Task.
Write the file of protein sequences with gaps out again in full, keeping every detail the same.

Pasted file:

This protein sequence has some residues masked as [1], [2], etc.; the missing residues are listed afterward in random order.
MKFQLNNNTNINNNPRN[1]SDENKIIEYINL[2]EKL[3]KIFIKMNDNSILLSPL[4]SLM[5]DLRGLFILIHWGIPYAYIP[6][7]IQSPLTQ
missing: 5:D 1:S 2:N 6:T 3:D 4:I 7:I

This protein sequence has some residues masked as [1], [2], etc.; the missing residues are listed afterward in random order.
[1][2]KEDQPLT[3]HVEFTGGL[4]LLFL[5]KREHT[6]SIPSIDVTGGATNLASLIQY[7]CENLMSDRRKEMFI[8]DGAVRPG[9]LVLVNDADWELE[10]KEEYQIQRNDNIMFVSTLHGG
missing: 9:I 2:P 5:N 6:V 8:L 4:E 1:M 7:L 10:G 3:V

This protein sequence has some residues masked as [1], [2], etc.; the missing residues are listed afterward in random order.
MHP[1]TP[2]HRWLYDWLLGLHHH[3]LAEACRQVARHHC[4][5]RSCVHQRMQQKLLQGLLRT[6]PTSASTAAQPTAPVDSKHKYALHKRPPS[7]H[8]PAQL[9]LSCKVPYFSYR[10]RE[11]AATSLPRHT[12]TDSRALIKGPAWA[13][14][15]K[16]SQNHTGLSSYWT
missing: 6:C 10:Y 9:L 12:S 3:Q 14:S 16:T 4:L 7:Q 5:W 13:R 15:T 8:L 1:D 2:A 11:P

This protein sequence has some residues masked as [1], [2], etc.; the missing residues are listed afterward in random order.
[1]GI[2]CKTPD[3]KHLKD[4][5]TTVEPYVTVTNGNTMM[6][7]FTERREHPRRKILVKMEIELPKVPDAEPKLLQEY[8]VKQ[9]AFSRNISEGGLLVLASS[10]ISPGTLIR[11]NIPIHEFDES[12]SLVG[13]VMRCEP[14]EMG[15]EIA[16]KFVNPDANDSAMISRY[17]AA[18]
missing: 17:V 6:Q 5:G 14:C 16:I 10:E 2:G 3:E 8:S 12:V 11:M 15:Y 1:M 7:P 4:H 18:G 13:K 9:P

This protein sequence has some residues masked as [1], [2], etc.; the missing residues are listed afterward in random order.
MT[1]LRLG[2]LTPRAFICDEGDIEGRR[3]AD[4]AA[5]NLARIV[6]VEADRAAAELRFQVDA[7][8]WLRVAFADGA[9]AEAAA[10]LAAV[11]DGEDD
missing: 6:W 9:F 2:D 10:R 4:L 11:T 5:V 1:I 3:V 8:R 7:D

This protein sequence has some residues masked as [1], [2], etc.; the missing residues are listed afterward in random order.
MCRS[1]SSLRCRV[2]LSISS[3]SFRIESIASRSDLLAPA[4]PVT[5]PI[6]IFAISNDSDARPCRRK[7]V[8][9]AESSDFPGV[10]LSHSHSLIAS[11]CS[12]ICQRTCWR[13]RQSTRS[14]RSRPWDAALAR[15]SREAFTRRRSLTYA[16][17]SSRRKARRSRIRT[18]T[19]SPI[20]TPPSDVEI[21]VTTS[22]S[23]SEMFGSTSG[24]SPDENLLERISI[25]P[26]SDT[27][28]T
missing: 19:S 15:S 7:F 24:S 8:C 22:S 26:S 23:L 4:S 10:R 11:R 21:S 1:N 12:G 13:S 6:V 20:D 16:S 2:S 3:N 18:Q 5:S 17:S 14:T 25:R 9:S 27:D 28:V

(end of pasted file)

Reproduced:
This protein sequence has some residues masked as [1], [2], etc.; the missing residues are listed afterward in random order.
MKFQLNNNTNINNNPRN[1]SDENKIIEYINL[2]EKL[3]KIFIKMNDNSILLSPL[4]SLM[5]DLRGLFILIHWGIPYAYIP[6][7]IQSPLTQ
missing: 5:D 1:S 2:N 6:T 3:D 4:I 7:I

This protein sequence has some residues masked as [1], [2], etc.; the missing residues are listed afterward in random order.
[1][2]KEDQPLT[3]HVEFTGGL[4]LLFL[5]KREHT[6]SIPSIDVTGGATNLASLIQY[7]CENLMSDRRKEMFI[8]DGAVRPG[9]LVLVNDADWELE[10]KEEYQIQRNDNIMFVSTLHGG
missing: 9:I 2:P 5:N 6:V 8:L 4:E 1:M 7:L 10:G 3:V

This protein sequence has some residues masked as [1], [2], etc.; the missing residues are listed afterward in random order.
MHP[1]TP[2]HRWLYDWLLGLHHH[3]LAEACRQVARHHC[4][5]RSCVHQRMQQKLLQGLLRT[6]PTSASTAAQPTAPVDSKHKYALHKRPPS[7]H[8]PAQL[9]LSCKVPYFSYR[10]RE[11]AATSLPRHT[12]TDSRALIKGPAWA[13][14][15]K[16]SQNHTGLSSYWT
missing: 6:C 10:Y 9:L 12:S 3:Q 14:S 16:T 4:L 7:Q 5:W 13:R 15:T 8:L 1:D 2:A 11:P

This protein sequence has some residues masked as [1], [2], etc.; the missing residues are listed afterward in random order.
[1]GI[2]CKTPD[3]KHLKD[4][5]TTVEPYVTVTNGNTMM[6][7]FTERREHPRRKILVKMEIELPKVPDAEPKLLQEY[8]VKQ[9]AFSRNISEGGLLVLASS[10]ISPGTLIR[11]NIPIHEFDES[12]SLVG[13]VMRCEP[14]EMG[15]EIA[16]KFVNPDANDSAMISRY[17]AA[18]
missing: 17:V 6:Q 5:G 14:C 16:I 10:E 2:G 3:E 8:S 12:V 11:M 15:Y 1:M 7:P 4:H 18:G 13:K 9:P

This protein sequence has some residues masked as [1], [2], etc.; the missing residues are listed afterward in random order.
MT[1]LRLG[2]LTPRAFICDEGDIEGRR[3]AD[4]AA[5]NLARIV[6]VEADRAAAELRFQVDA[7][8]WLRVAFADGA[9]AEAAA[10]LAAV[11]DGEDD
missing: 6:W 9:F 2:D 10:R 4:L 11:T 5:V 1:I 3:V 8:R 7:D

This protein sequence has some residues masked as [1], [2], etc.; the missing residues are listed afterward in random order.
MCRS[1]SSLRCRV[2]LSISS[3]SFRIESIASRSDLLAPA[4]PVT[5]PI[6]IFAISNDSDARPCRRK[7]V[8][9]AESSDFPGV[10]LSHSHSLIAS[11]CS[12]ICQRTCWR[13]RQSTRS[14]RSRPWDAALAR[15]SREAFTRRRSLTYA[16][17]SSRRKARRSRIRT[18]T[19]SPI[20]TPPSDVEI[21]VTTS[22]S[23]SEMFGSTSG[24]SPDENLLERISI[25]P[26]SDT[27][28]T
missing: 19:S 15:S 7:F 24:S 8:C 22:S 26:S 23:L 4:S 10:R 11:R 21:S 1:N 12:G 13:S 6:V 20:D 16:S 2:S 3:N 18:Q 5:S 17:S 14:T 25:R 9:S 27:D 28:V